Furthermore, a systematic review of studies involving the use of maca to support and stimulate sexual function and libido was published in 2010 and it compiled the results of four eligible randomized clinical trials (including the study of the cyclists).[8]  These reports all compared the effects of taking a maca extract to taking a placebo and all reported benefits to participants’ sexual function, including one study whose participants consisted of healthy, postmenopausal women.  This last study, from 2008, examined the effect of maca on postmenopausal women and found that taking maca especially appeared to support women’s psychological health during the postmenopausal stage.[9]  Additionally, a 2005 study also found that postmenopausal women reported beneficial effects when taking a maca extract.[10]  A 2006 follow-up research study by the same lead author confirmed his previous findings.  He performed a double-blind crossover randomized trial using a maca supplement and a placebo.  Twenty perimenopausal women, divided into two groups, took either maca or the placebo for two months and then switched.  Hormone levels were measured and subjects completed questionnaires discussing their perception of symptoms before, during, and after the study.  The results showed that nearly all the women experienced a positive effect while taking maca extract, compared to those taking a placebo.  Additionally, researchers suggested that taking a maca supplement can help support hormone levels for women who are postmenopausal.[11]

While maca root has long been a dietary staple for those living in the rugged terrain of the Andes in Peru and Bolivia, its nutritional benefits are quickly becoming better understood around the world.  For centuries, men and women alike consumed maca in order to feel energized and vigorous, and often to stimulate their sex drive.  Research carried out in the last decade has largely found that a maca supplement provides these same benefits.  Taking maca can boost your libido, endurance, and feelings of vitality.



[1] M. J. Ballick & R. Lee, “Maca: from traditional food crop to energy and libido stimulant,” Alternative Therapies in Health and Medicine 8, No. 2 (2002): 96-98.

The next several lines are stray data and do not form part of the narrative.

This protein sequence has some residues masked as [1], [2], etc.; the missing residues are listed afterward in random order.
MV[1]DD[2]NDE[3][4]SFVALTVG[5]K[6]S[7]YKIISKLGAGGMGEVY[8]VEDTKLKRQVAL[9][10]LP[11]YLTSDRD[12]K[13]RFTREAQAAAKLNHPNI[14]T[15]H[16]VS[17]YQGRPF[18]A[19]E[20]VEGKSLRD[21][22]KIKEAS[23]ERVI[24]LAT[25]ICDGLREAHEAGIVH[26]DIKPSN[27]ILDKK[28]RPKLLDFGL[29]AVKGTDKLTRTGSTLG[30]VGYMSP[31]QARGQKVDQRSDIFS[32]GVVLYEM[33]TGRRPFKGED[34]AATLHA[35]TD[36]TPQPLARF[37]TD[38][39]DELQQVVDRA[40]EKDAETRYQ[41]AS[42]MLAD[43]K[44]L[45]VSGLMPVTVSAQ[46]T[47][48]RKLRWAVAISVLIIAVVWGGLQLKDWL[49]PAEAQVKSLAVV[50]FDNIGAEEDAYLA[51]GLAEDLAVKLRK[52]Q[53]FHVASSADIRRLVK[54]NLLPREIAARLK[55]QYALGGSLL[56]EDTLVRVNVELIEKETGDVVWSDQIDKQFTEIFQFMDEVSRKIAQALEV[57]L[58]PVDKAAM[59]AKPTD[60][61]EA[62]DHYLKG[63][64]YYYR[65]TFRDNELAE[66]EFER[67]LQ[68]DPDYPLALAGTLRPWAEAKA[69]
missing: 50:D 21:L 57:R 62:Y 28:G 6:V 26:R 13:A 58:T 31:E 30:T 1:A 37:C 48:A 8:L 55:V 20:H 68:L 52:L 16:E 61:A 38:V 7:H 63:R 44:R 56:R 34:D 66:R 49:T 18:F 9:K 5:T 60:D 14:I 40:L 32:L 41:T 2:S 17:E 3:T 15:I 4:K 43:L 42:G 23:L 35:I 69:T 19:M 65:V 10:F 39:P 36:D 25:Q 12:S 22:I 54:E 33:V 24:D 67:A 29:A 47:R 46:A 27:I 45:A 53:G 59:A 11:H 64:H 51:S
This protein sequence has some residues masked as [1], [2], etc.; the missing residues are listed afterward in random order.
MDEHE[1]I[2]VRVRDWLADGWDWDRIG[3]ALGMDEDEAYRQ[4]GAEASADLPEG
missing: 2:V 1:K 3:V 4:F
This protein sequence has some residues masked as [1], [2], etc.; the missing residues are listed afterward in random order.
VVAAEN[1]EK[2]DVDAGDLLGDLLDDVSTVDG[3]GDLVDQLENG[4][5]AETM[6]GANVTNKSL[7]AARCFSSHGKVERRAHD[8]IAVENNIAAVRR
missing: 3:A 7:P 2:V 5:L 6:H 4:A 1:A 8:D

[2] T. Zenico, et al., “Subjective effects of Lepidium meyenii (Maca) extract on well-being and sexual performances in patients with mild erectile dysfunction: a randomized, double-blind clinical trial,” Andrologia 41, No. 2 (2009): 95-99.

[3] M. Stone, et al., “A pilot investigation into the effect of maca supplementation on physical activity and sexual desire in sportsmen,” Journal of Ethnopharmacology 126, No. 3 (2009): 574-576.

[4] G. F. Gonzales, et al., “Effect of Lepidium meyenii (Maca), a root with aphrodisiac and fertility-enhancing properties, on serum reproductive hormone levels in adult healthy men,” Journal of Endocrinology 176, No. 1 (2003): 163-168.

[5] Christina .M. Dording, et al., “A double-blind, randomized, pilot dose-finding study of maca root (L. meyenii) for the management of SSRI-induced sexual dysfunction,” CNS Neuroscience & Therapeutics 14, No. 3 (2008): 182-191.

[6] G. F. Gonzales, et al., “Effect of Lepidium meyenii (MACA) on sexual desire and its absent relationship with serum testosterone levels in adult healthy men,” Andrologia 34, No. 1 (2002): 367-372.

[7] M. Stone, et al., “A pilot investigation into the effect of maca supplementation on physical activity and sexual desire in sportsmen,” Journal of Ethnopharmacology 126, No. 3 (2009): 574-576.

[8] Byung-Cheul Shin, et al., “Maca (L. meyenii) for improving sexual function: a systematic review,” BMC Complementary and Alternative Medicine 10, No. 1 (2010): 44.

[9] Nicole A. Brooks, et al., “Beneficial effects of Lepidium meyenii (Maca) on psychological symptoms and measures of sexual dysfunction in postmenopausal women are not related to estrogen or androgen content,” Menopause: The Journal of the North American Menopause Society 15, No. 6 (2008): 1157-1162.

[10] H. O. Meissner, W. Kapczynski, A. Mscisz, & J. Lutomski, “Use of Gelatinized Maca (Lepidium peruvianum) in Early Postmenopausal Women – a Pilot Study,” International Journal of Biomedical Science 1, No. 1 (2005): 33-45.

[11] H. O. Meissner, H. Reich-Bilinksa, A. Mscisz, & B. Kedzia, “Therapeutic effects of pre-gelatinized Maca (Lepidium peruvianum Chacon) used as a non-hormonal alternative to HRT in perimenopausal women – clinical pilot study,” International Journal of Biomedical Science 2, No. 2 (2006): 143-159.

*These statements have not been evaluated by the Food and Drug Administration. These products are not intended to diagnose, treat, cure, or prevent any disease including impotency or erectile dysfunction. Intended for healthy individuals only.